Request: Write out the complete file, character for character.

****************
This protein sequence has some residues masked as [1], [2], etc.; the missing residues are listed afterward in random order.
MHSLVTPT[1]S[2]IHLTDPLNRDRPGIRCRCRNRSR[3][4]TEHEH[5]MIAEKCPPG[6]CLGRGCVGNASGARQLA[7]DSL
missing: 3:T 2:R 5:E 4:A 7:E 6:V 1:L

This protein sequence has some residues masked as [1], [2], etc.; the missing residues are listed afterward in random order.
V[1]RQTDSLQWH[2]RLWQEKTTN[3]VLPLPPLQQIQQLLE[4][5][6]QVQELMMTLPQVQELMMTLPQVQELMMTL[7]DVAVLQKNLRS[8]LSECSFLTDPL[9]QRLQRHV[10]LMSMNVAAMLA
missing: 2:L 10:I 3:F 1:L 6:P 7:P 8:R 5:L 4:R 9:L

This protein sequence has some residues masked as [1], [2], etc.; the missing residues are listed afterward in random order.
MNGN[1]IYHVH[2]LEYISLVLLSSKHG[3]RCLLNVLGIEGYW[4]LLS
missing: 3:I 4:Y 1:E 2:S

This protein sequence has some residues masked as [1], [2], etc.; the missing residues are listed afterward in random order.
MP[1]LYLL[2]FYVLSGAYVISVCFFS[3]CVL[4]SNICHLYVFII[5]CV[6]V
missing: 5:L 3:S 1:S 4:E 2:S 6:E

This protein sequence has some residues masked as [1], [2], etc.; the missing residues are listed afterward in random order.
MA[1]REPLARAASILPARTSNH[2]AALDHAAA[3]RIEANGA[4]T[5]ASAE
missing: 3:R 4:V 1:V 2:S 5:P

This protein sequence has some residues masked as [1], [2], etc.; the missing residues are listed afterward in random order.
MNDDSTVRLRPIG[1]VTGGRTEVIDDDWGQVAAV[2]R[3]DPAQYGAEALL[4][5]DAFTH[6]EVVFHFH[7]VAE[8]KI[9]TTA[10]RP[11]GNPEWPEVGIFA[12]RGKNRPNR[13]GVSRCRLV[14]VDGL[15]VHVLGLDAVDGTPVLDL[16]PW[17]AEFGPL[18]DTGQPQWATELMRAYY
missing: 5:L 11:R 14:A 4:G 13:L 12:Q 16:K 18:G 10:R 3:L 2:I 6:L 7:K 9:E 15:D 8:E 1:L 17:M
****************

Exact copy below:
This protein sequence has some residues masked as [1], [2], etc.; the missing residues are listed afterward in random order.
MHSLVTPT[1]S[2]IHLTDPLNRDRPGIRCRCRNRSR[3][4]TEHEH[5]MIAEKCPPG[6]CLGRGCVGNASGARQLA[7]DSL
missing: 3:T 2:R 5:E 4:A 7:E 6:V 1:L

This protein sequence has some residues masked as [1], [2], etc.; the missing residues are listed afterward in random order.
V[1]RQTDSLQWH[2]RLWQEKTTN[3]VLPLPPLQQIQQLLE[4][5][6]QVQELMMTLPQVQELMMTLPQVQELMMTL[7]DVAVLQKNLRS[8]LSECSFLTDPL[9]QRLQRHV[10]LMSMNVAAMLA
missing: 2:L 10:I 3:F 1:L 6:P 7:P 8:R 5:L 4:R 9:L

This protein sequence has some residues masked as [1], [2], etc.; the missing residues are listed afterward in random order.
MNGN[1]IYHVH[2]LEYISLVLLSSKHG[3]RCLLNVLGIEGYW[4]LLS
missing: 3:I 4:Y 1:E 2:S

This protein sequence has some residues masked as [1], [2], etc.; the missing residues are listed afterward in random order.
MP[1]LYLL[2]FYVLSGAYVISVCFFS[3]CVL[4]SNICHLYVFII[5]CV[6]V
missing: 5:L 3:S 1:S 4:E 2:S 6:E

This protein sequence has some residues masked as [1], [2], etc.; the missing residues are listed afterward in random order.
MA[1]REPLARAASILPARTSNH[2]AALDHAAA[3]RIEANGA[4]T[5]ASAE
missing: 3:R 4:V 1:V 2:S 5:P

This protein sequence has some residues masked as [1], [2], etc.; the missing residues are listed afterward in random order.
MNDDSTVRLRPIG[1]VTGGRTEVIDDDWGQVAAV[2]R[3]DPAQYGAEALL[4][5]DAFTH[6]EVVFHFH[7]VAE[8]KI[9]TTA[10]RP[11]GNPEWPEVGIFA[12]RGKNRPNR[13]GVSRCRLV[14]VDGL[15]VHVLGLDAVDGTPVLDL[16]PW[17]AEFGPL[18]DTGQPQWATELMRAYY
missing: 5:L 11:R 14:A 4:G 13:L 12:Q 16:K 18:G 10:R 3:L 2:I 6:L 7:K 9:E 15:D 8:E 1:L 17:M